Amstrad Action1st February 1987
Published in Amstrad Action #17
This is one of those games that you either love or hate - there's no middle ground for compromise. It's basically a two-stage shoot-'em-up, but with lots of frills that add to the enjoyment or frustration, depending how you look at it.
You control a spaceship trying to track down 30 planets among 300. On each planet you have to get through several defence zones before finding out whether there is a computer at the end of it. If there is no computer then you've wasted all your efforts and will have to go off and try somewhere else.
The screen initially shows you orbiting a planet, with a detailed control panel. From here, you can access seven other facilities that may give helpful information. There's one computer that tells you about all the other controls and a second that gives information on all the planets. "Status" gives you information on your shields and shooting accuracy, the map allows you to choose a planet to which you can hyperspace, and the communication option gives you any messages.
Many of these messages are translated from a weird alien scrawl. If you can decipher it (if it's possible) you're a better code-cracker than I.
When orbiting a planet you can send down a remote probe. You have only a limited number of these - when they're all gone, the game is over. Once down on the planet surface the probe has to go through a number of sections composed of two basic games.
The first stage is always a downward-scrolling screen - you can move your ship anywhere. It has to manoeuvre through narrow corridors of indestructible trees and blast away other objects from its path. The stages vary in design: some are almost like mazes and others require plenty of blasting. In places you need pixel-perfect accuracy with the ship - this is where you will either love or hate the game.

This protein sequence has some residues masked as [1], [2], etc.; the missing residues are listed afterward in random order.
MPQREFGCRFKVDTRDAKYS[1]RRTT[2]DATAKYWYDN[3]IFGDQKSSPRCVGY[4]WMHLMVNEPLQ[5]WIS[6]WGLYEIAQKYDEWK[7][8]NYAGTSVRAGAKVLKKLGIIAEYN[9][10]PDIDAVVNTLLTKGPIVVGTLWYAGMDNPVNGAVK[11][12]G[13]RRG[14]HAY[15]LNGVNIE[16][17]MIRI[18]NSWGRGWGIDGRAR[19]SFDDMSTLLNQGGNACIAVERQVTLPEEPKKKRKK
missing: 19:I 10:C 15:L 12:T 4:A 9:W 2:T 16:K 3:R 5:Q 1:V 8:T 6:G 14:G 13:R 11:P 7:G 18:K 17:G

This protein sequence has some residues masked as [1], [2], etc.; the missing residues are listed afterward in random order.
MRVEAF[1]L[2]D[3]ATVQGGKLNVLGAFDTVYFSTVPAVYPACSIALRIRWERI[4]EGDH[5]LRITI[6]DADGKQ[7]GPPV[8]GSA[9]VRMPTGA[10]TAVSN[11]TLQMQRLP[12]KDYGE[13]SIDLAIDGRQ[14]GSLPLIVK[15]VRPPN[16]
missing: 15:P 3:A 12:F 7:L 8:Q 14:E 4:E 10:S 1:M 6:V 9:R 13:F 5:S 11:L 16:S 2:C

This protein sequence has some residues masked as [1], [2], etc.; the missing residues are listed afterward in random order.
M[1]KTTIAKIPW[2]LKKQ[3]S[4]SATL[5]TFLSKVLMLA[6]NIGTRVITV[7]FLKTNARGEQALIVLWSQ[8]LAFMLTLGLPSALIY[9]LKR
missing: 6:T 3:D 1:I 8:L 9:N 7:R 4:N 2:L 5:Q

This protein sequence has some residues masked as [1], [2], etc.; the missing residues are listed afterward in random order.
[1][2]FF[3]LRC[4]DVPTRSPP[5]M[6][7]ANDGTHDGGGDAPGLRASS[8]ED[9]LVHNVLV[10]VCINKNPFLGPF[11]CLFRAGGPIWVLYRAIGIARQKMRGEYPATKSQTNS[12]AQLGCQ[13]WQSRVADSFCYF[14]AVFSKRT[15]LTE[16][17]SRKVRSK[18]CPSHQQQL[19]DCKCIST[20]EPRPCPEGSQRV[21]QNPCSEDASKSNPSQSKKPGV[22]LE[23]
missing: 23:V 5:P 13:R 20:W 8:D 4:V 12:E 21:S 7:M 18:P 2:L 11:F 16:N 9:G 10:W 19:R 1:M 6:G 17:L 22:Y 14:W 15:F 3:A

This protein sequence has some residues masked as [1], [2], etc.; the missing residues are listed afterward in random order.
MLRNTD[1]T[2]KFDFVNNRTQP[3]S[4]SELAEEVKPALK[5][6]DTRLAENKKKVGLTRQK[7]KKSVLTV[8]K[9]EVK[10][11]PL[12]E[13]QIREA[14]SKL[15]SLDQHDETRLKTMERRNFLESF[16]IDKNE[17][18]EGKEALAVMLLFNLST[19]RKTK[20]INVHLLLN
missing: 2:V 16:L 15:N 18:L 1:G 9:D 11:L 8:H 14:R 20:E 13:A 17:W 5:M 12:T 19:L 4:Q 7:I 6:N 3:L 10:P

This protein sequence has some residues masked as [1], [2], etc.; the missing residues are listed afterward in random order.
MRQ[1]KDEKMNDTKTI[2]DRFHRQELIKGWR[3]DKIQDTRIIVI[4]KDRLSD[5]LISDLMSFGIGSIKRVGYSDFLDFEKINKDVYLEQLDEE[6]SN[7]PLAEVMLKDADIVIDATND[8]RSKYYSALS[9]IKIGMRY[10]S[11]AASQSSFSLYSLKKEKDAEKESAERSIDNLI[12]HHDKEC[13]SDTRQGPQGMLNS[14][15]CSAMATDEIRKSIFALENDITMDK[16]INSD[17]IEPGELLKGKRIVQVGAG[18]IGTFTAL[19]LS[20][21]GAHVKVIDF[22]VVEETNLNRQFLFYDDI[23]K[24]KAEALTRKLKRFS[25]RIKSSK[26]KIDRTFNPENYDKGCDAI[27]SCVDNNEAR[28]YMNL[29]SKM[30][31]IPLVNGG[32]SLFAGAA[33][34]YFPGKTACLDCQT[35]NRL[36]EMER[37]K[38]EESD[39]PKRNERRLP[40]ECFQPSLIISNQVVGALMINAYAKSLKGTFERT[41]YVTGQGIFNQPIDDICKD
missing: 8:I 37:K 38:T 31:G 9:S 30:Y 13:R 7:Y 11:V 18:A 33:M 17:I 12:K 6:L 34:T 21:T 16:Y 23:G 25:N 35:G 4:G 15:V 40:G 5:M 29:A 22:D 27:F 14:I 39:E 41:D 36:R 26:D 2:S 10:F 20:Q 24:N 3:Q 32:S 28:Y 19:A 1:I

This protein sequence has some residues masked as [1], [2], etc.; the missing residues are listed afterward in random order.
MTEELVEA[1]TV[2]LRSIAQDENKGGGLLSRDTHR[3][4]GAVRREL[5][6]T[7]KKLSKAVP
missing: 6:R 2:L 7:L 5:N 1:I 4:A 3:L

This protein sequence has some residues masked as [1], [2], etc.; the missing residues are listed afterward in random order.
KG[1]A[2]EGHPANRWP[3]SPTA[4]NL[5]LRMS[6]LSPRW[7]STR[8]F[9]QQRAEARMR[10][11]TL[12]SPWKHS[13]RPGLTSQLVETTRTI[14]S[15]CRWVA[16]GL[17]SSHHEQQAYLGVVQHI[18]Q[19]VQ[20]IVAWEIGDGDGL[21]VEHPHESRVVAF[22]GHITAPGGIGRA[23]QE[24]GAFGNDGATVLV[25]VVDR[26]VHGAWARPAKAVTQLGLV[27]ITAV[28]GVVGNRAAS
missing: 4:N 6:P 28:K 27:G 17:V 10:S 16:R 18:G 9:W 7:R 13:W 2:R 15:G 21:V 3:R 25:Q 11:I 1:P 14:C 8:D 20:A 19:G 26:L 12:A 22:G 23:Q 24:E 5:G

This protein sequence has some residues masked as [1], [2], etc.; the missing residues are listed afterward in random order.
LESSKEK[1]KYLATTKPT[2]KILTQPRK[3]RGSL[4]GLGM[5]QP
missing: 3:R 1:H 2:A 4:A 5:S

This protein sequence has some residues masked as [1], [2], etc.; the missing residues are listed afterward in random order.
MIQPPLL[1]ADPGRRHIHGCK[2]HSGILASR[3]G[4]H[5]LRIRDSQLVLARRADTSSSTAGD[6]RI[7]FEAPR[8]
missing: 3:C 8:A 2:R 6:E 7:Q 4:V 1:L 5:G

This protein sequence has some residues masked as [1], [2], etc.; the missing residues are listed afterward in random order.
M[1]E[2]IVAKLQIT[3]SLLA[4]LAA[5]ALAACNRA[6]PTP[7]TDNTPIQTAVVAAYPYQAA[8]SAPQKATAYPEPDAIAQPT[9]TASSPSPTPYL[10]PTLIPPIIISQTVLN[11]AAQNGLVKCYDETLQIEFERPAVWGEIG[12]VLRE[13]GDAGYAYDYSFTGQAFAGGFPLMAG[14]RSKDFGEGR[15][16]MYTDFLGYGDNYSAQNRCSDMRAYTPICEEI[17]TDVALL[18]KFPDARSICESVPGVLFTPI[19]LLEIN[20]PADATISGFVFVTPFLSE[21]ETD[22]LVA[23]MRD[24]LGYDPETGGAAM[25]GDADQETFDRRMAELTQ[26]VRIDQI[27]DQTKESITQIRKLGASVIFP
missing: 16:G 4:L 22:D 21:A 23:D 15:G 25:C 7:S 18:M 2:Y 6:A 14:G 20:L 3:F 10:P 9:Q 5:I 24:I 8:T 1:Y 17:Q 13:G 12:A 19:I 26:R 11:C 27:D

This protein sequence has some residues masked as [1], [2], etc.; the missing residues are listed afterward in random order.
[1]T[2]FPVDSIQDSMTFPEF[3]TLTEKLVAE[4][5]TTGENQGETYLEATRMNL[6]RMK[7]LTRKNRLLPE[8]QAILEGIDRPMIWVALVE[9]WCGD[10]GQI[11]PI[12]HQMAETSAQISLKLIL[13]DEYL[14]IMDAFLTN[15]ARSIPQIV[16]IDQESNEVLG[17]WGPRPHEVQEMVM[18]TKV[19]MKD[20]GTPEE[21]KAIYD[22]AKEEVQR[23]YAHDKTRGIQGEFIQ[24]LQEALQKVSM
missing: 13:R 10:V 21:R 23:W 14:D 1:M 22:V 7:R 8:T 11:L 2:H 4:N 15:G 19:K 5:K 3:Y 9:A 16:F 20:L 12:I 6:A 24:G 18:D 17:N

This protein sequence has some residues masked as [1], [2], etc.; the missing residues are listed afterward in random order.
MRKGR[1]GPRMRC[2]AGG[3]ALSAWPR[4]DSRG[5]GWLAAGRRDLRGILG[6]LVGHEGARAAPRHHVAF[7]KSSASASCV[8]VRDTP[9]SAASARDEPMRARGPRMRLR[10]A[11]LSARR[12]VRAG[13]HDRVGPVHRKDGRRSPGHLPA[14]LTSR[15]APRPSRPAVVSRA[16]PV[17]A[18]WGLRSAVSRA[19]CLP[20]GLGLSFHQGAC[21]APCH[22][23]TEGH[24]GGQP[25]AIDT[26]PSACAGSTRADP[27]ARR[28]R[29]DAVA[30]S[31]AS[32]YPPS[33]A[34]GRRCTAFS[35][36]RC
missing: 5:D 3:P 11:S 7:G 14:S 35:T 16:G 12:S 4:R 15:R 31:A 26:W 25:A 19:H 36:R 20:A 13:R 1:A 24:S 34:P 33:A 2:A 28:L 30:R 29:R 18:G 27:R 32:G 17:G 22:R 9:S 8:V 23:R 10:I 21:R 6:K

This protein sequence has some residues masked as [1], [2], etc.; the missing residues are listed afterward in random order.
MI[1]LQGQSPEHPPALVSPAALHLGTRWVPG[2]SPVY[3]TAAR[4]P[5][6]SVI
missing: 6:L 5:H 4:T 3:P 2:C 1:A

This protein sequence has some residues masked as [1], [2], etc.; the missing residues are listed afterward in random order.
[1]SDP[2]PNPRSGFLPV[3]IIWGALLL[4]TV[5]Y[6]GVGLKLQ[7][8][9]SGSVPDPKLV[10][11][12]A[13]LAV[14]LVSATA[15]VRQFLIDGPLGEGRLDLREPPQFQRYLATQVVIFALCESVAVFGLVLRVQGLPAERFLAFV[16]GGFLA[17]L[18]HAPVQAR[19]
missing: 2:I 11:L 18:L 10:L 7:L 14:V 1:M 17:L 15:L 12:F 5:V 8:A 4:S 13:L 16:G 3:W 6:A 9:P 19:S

The second type is a simple old shoot-'em-up. Aliens whizz on from the top of the screen and circle around. If you can blast enough of them, it's on to another of the scrolling stages. Aliens shoot back and can be very dangerous. If you die, the next probe will have to start again from the first stage. If you reach the third stage and then die, you restart on stage three.
If you get through enough stages you discover whether a computer base was on the planet. Then it's on to the next planet in search of another one. The stages really are tough but with practice they can be mastered.
The required accuracy of control will drive you up the wall, but you'll always come back for more There are lots of lovely graphic effects - from the loading screen right down to the explosions. Should keep anyone happy for only £2.
Some very nice programming touches have been incorporated in Xcel. It is graphically stunning; even the sound effects are bearable. The gameplay lacks variety - basically it's down to the planet surface, blast a few aliens and return to your ship. It doesn't stop there, though, for you keep repeating this task. At under £2 though, there can be no doubt in my mind: this game's a winner.
Green Screen View
Sensible choice of colours, all is visible.
First Day Target Score
Get through all of one planet's stages.
P. Good detailed graphics and effects.
P. Delightfully presented.
P. Addictive shoot-'em-up action.
P. Variety of stages to master.
N. Might be just too frustrating.